BTW, on this last one - a hint (again): please learn Hebrew then take a trip to israel. There, on the streets of Tel Aviv, Jerusalem and Haifa you'll find the world's greatest collection of rabid anti-semites (no quotation marks this time) in the fully irrational, racist sense. They really do despise each other there in ways you couldn't even fathom. If you want, I'l leven lend you my dog to take with you. He is really good at sniffing, in any language, and is eager to learn new skills! just be sure to bring him back since it took years to get him to tolerate cats and kittens (secret sniffer that he is).

      PS my heart-felt apologies for yet another overly long post. No time to chop down.....

    • Yonah, begin was a follower of the criminally minded Zhabotinsky, who called for pretty much anything just barely short of outright genocide against Palestinians. In Israel they actually name streets after that guy and give awards in his name. It was the Israeli people who elected prime ministers who followed Zhabotinsky's fascist inhumane calling and supported the terrorism he called for. In fact, they instituted it outright, causing the murder of countless human beings, all in the name of "Am Israel Chai".

      And to this day, a majority of people in israel, secular ones, people who consider themselves to be otherwise good people, they read, follow and even admire the preachings of this fascist individual.

      Then they proceed to whitewash his name in the west so they can continue to be schnorers off the American taxpayers.

  • Roundtable on the Palestinian solidarity movement and Alison Weir
    • On a different direction - First a quote from tree (up-thread, maybe the 4th comment):

      tree August 16, 2015, 10:03 pm

      interesting side note: In Amith Gupta’s piece he cites this passage from the JVP FAQs section to compare their own questionable identity politics with Weir’s

      Q: Why are you a Jewish group? Can’t you just be a peace group?

      “A: … “Because we are Jews, we have a particular legitimacy in voicing an alternative view of American and Israeli actions and policies. As Jews, we can make the distinction between real anti-Semitism and the cynical manipulation of that issue to shield Israel from legitimate criticism.

      This later disappeared from JVP site, but I assume the sentiment expressed in the Answer still stands, and we see it in fact reflected in many of jhitchcok's answers.

      My comment: I seriously question the special "legitimacy [as Jews] in voicing an alternative view of American and Israeli actions and policies" I question that principally because I believe American jews understand very little about Israel in general and Israeli Jews in particular. In fact, I would go further and say that American Jews (can't speak for the English variant but suspect it's similar) are uniquely ill-suited to either understand Israel, or Israelis, or be successful in countering israel's actions. Just because there is a tenuous connection running through the thread "Jewish" does not mean the two groups - Israelis and Jews outside - have not parted company, and are in fact on fast diverging trajectories.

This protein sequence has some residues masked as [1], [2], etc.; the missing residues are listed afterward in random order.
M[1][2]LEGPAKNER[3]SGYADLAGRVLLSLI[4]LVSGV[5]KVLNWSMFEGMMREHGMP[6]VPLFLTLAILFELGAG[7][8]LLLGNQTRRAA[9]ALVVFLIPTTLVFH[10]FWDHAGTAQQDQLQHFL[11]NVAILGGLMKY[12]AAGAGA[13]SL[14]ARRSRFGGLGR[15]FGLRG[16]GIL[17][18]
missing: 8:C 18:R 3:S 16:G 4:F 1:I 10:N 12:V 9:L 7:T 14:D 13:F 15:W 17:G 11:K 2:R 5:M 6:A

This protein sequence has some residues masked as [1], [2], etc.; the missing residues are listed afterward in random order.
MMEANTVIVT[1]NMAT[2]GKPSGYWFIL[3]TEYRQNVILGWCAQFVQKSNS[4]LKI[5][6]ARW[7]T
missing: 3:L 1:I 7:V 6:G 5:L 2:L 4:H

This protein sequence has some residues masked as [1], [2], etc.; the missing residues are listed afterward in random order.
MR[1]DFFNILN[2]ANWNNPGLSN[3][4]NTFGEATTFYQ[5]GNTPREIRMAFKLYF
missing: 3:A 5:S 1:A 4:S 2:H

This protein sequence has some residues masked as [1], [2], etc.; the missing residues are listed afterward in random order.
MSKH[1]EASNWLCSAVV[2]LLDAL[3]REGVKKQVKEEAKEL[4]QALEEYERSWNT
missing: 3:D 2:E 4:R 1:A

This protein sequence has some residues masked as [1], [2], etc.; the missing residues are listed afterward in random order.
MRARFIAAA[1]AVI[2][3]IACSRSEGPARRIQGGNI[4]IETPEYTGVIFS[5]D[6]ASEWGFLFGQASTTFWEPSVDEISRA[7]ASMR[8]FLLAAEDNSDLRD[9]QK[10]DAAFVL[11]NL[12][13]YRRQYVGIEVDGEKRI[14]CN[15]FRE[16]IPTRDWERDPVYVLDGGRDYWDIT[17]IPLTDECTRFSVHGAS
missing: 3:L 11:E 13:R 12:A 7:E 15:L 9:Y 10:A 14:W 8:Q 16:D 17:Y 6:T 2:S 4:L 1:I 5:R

For one thing - think about this: the vast majority of American jews cannot speak Hebrew or understand it when spoken or read in it or, indeed, comprehend the dynamics of a language that has a vocabulary that's 20 times smaller than English. Neither are most israelis (who do not hail from anglo background) speak English or read it with any great comfort or fluency. They can use it as tourists, or get an easy joke, or follow a simple script but that's about it. I know that because I was there. And all you who have studied Spanish in school know exactly how helpful it was for carrying on an in depth conversation in that language. The separation of language goes deep - it means that American jews do not read the haaretz in hebrew or the Israeli facebook posts or follow the daily racuous bpolitical back and forth. They know little of what is of concern to actual israelis, be it thier own rapidly increasing inequality or the endemic corruption that screams every day from the headlines. They know little about the gigantic gap, actually a canyon, between the religious - who are taking over, and the seculars. Or the equally deep separation between ashkenazi and mizrahi descendants. They don't know how torn apart israel is along different constituencies - and that's before we even bring Arabs into the mix.

      Yet, knowing nothing they propose "solutions", profess to speak to Palestinians about "anti-semitism" (which means zilch in an Israeli context), and strive to limit terms of discourse in the US. I realize many JVP'ers are no doubt thinking/hoping that Gideon levy/Amira hass/Uri Avnery/and another 20 or so are somehow representative of a group that's greater than 20-30,000 max in the entire country (OK, I am assuming many of the disaffected along these lines moved out of israel, thinning the numbers further). They - the well-meaning jews of America and groups like JVP - know not a tiny bit more than any other non-Jewish American. In fact, the latter may know more, because they sometimes take pains to learn more.

      Therefore, I have maintained for some time now, that -groups that profess to speak - as Jews - to thereby garner "legitimacy", are in fact unqualified to take the lead role in the struggle FOR Palestinian rights. The palestinians who are over there, not over here. The Palestinians who have to deal with israelis as they are, not as we imagine them to be. IMO, the key ingredient missing in the jewish peace goulash is humility. The kind of humility that accepts one's role as an outsider to the conflict, something that just about every non-Jewish American does. The absence of humility means that people ascribe success to actions that produce some noise in the US for example, but do next to nothing to get Israel to move one iota in a more humane direction. All these discussions about BDS - outside and within the Green lines - the two vs one state, the so-called "anti-semitism" - it's all just white noise to the Israelis.